The Third Circuit reaffirmed the jurisdictional requirements for appealing an order to produce allegedly privileged documents in In Re: Grand Jury, ABC Corp.; John Doe 1; John Doe 2, No. 12-1697 (3d Cir. May 24, 2012). A party cannot directly appeal a district court’s order to produce documents which the party believes are privileged. Instead, a party must first refuse to comply with the production order, be held in contempt and then appeal the contempt order, asserting its claim of privilege. The only exception was set forth in Perlman v. United States, 247 U.S. 7 (1918), where the Supreme Court held that when a custodian of records, who is not the privilege holder, is ordered to produce supposedly privileged documents, the privilege holder may directly appeal the order if the holder cannot otherwise disobey the order. Since the privilege holder cannot personally disobey the order and then challenge a contempt finding, the holder must be allowed to immediately appeal the court order or they would have no other opportunity to assert their claim of privilege. In Perlman the subpoena was directed to the court clerk and not Mr. Perlman, the only person who could invoke privilege. There was no production order for Mr. Perlman to refuse compliance with, so without a direct appeal he would have had no remedy.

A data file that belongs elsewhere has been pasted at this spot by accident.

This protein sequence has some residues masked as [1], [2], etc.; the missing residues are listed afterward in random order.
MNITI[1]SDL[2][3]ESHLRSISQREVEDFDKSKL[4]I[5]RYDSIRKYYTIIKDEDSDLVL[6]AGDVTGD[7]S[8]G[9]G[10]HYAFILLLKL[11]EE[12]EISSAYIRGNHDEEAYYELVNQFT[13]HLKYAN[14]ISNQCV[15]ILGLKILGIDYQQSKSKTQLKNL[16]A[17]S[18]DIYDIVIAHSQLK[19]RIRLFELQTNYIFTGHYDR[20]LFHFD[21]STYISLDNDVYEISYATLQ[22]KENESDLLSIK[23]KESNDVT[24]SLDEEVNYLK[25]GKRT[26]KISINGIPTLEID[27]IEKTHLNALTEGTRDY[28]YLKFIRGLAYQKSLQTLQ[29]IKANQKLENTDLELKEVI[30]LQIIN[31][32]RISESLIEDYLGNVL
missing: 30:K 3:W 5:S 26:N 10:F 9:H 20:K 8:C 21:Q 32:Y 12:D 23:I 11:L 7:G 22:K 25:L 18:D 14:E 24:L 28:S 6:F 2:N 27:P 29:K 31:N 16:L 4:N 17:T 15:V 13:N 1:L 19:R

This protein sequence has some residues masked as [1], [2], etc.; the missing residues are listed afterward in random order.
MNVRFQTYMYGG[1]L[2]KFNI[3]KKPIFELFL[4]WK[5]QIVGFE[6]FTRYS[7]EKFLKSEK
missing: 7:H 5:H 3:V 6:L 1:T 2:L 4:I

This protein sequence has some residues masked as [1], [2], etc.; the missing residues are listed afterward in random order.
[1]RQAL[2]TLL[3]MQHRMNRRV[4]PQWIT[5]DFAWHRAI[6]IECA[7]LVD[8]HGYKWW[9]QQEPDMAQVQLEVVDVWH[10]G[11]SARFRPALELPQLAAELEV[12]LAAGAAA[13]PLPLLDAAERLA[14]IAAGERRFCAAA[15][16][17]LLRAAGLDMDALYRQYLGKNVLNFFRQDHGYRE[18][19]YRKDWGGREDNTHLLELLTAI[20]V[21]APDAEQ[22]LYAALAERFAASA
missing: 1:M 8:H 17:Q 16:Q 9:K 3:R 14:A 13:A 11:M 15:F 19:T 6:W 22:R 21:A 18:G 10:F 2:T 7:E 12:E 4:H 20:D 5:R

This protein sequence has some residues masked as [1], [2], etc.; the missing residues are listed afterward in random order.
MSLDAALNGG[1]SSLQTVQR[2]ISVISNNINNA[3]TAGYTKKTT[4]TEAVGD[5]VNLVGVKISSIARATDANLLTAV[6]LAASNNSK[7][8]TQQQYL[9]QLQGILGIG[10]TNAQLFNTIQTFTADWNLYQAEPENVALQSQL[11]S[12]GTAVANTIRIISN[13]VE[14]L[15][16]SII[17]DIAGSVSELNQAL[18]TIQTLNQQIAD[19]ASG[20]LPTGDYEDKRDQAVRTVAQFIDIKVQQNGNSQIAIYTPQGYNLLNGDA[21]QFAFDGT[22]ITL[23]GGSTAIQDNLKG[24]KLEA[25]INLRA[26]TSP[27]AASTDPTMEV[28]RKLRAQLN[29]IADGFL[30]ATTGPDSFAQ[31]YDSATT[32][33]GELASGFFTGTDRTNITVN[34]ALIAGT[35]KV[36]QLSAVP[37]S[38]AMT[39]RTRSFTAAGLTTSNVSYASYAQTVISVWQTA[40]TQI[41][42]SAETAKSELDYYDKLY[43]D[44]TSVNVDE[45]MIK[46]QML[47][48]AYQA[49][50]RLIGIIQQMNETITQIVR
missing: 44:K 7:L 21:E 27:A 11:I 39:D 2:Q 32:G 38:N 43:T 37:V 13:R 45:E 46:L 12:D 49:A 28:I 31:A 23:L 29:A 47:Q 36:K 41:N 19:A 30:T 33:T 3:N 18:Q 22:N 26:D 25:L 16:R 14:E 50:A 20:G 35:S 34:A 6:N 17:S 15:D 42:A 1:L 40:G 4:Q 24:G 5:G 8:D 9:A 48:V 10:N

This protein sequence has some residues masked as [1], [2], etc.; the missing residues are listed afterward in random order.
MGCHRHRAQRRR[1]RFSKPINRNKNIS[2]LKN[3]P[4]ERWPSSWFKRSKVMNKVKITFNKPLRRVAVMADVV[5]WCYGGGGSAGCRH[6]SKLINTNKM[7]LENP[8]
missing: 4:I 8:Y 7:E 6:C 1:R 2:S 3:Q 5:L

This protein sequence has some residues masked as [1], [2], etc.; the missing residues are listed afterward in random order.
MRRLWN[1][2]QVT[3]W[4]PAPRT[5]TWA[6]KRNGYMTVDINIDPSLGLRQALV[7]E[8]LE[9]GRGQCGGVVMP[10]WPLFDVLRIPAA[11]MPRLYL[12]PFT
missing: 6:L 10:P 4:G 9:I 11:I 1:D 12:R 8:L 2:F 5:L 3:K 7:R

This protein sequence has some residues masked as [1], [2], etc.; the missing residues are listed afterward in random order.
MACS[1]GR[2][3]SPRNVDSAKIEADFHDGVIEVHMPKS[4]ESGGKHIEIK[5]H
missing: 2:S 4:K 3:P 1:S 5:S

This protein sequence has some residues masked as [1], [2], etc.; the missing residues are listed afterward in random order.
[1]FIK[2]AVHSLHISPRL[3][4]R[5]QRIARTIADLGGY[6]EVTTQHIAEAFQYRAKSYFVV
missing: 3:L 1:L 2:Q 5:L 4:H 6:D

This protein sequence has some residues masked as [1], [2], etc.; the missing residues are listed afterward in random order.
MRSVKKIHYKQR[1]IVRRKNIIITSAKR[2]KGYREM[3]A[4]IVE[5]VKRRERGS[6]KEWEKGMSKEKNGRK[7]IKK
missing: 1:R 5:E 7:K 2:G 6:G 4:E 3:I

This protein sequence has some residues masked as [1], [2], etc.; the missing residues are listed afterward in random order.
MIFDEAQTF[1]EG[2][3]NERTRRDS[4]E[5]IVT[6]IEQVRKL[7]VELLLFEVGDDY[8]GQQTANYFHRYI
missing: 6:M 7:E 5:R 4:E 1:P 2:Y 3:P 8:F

Appellants ABC Corp., John Doe 1 and John Doe 2, argued that they could not be held to the contempt standard because the documents were in the possession of a third party, the law firm of Blank Rome, which was not willing to be held in contempt in order to be able to file an appeal. The government initially attempted to subpoena ABC Corp., but they refused to accept service. Therefore the subpoenas were served on Appellants’ law firms. Blank Rome represented John Doe 2, and had a joint-defense agreement with ABC Corp.’s and John Doe 1's counsel. The Third Circuit ruled that the Perlman exception did not apply in this case because the Appellants could take the documents back from the law firm and then disobey the order, be found in contempt and appeal that decision. Since the contempt route was available for Appellants to assert their claim of privilege over the documents, the Third Circuit ruled it lacked jurisdiction to hear the immediate appeal.